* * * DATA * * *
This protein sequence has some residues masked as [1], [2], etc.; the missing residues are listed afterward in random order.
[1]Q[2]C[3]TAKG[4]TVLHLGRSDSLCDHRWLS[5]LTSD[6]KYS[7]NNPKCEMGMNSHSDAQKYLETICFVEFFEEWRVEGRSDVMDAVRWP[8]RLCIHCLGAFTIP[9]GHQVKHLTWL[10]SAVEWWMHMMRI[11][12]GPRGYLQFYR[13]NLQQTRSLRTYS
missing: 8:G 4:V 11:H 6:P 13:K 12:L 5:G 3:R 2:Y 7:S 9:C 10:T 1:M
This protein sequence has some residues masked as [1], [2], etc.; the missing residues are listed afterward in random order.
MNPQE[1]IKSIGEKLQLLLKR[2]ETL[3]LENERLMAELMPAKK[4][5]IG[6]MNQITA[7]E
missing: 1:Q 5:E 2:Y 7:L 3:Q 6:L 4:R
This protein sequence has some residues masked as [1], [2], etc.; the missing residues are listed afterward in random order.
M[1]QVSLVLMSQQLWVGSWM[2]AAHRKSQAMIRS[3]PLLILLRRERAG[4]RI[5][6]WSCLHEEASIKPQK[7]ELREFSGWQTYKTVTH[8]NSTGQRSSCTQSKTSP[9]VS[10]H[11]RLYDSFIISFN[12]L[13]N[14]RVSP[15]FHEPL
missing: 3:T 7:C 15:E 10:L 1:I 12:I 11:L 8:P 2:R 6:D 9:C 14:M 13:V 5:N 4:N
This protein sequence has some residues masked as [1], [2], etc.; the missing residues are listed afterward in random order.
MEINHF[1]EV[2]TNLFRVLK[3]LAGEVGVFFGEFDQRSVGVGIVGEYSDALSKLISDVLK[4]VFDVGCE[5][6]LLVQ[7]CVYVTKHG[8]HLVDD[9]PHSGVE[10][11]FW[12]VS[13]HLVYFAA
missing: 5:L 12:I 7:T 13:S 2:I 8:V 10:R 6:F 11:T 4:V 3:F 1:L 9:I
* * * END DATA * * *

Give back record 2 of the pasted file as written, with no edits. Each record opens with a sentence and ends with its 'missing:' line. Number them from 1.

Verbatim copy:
This protein sequence has some residues masked as [1], [2], etc.; the missing residues are listed afterward in random order.
MNPQE[1]IKSIGEKLQLLLKR[2]ETL[3]LENERLMAELMPAKK[4][5]IG[6]MNQITA[7]E
missing: 1:Q 5:E 2:Y 7:L 3:Q 6:L 4:R